Peter’s life exemplifies this. Rough around the edges when Jesus called him beside the Sea of Galilee, Peter was notorious for getting the answer right one moment and being told he’s taking direction from Satan the next (Matt 16:13-23). Before Jesus’ crucifixion he chops a guy’s ear off! After declaring his unwavering devotion to Jesus, he denies Christ three times. Eventually, rough, impulsive Peter transforms into gentle and faithful Peter who feeds Jesus’ sheep. Instead of a sword, Peter chooses death (John 21:15-19).


Luke’s Gospel captures a significant moment in Peter’s transforming story.

While early in the book of Luke, this encounter between Jesus and Peter wasn’t their first. Peter would have been tracking with Jesus from a distance for some time. Peter is a fisherman. Jesus? He’s a tekton – a builder. As Bob Rognlien points out, Jesus was more likely a stone mason than a carpenter[1]. So Jesus, a land dwelling builder gets into a boat with Peter, the lifelong fisherman.


[Jesus] said to Simon, “Put out into deep water, and let down the nets for a catch.” Simon answered, “Master, we’ve worked hard all night and haven’t caught anything. But because you say so, I will let down the nets.” When they had done so, they caught such a large number of fish that their nets began to break. So they signaled their partners in the other boat to come and help them, and they came and filled both boats so full that they began to sink. (Luke 5:4b-7, NIV, emphasis mine)

Rock building Jesus tells fisherman Peter, to put his nets down at mid-day. The worst advice Jesus could give. What does Jesus know about fishing? Peter’s fished all night (the best time for fishing) and he’s caught nothing. Then Peter says, “But because you say so, I will let down the nets.

Peter obeys a crazy request. And what happens? He receives an abundant blessing – a blessing so big it pours over onto others.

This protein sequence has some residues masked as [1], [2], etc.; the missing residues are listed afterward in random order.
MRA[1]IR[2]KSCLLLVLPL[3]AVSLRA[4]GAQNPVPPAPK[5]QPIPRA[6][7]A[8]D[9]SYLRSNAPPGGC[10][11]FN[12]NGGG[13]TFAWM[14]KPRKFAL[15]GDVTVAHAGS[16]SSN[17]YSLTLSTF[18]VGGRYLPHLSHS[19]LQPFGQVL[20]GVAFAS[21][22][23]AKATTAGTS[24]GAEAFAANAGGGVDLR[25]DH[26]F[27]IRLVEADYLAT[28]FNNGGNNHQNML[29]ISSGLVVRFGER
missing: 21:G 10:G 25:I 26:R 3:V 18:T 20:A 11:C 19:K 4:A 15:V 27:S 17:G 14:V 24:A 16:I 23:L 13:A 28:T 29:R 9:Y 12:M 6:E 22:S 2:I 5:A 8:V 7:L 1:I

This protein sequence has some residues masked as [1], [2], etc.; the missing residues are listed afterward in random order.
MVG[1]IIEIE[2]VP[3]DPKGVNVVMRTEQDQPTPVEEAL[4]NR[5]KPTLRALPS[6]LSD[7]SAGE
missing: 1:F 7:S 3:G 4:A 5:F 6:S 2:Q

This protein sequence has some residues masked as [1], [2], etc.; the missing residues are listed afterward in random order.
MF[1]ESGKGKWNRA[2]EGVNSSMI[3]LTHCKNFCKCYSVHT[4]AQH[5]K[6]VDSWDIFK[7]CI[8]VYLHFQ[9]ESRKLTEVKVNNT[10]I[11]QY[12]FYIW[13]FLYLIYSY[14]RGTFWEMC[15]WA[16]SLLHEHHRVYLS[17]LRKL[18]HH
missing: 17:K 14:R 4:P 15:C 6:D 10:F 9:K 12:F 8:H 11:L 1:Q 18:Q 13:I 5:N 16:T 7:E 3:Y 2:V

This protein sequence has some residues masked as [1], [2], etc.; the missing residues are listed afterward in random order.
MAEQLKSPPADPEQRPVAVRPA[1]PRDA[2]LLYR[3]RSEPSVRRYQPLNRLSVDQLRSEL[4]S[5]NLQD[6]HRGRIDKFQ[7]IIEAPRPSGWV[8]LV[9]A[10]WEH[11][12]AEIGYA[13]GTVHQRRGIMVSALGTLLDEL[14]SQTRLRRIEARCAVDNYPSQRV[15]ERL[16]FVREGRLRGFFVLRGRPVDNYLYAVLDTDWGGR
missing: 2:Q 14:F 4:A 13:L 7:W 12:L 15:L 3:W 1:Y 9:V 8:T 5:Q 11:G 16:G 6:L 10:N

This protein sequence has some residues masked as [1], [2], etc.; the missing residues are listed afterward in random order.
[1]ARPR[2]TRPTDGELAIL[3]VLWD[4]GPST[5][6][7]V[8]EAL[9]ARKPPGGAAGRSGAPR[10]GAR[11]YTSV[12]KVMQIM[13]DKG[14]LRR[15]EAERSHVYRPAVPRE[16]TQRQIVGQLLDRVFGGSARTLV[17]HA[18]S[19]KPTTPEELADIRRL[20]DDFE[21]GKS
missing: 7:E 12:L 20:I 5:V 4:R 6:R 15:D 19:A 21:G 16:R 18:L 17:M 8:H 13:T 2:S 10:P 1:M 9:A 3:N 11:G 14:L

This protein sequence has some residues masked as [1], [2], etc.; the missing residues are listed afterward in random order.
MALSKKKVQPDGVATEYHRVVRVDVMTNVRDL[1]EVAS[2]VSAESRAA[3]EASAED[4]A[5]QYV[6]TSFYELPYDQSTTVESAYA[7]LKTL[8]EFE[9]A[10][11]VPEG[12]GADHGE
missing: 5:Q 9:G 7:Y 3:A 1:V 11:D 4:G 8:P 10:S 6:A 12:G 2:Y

When we take the courageous step of obedience, God changes us. Obedience leads to supernatural blessing that in turn flows beyond us…. Transforming others as they obey the One who loves them.


OBD prioritizes obedience to the Holy Spirit along the way. OBD isn’t about telling one another what we think obedience looks like. Instead, as we read the Word, we ask the Holy Spirit to reveal one, personal step of obedience. Together we share the Holy Spirit’s guidance, intercede against the temptations, hold one another accountable and celebrate the victories. Together we witness transformation as a community of individuals. God uses this transformation to flow out to others, in turn transforming our communities, our cities, our countries and his world. This method of disciple making isn’t easy, but it is simple, repeatable, and scalable. OBD has been found across disciple making movements in China, North Africa, India, and beyond. If you haven’t prioritized obedience within your disciple making process, I encourage to you make this shift today.


Check back for future articles and resources that facilitate OBD.

[1] Rognlien, Bob Recovering the Way: How Ancient Discoveries Help Us Follow the Footsteps of Jesus Today has formed my thinking around Jesus’ trade of builder, as well as Peter’s submission to Jesus in the boat. Tekton means builder. The terrain of Nazareth as well as the buildings in the area, reveal that stone was the building material of choice.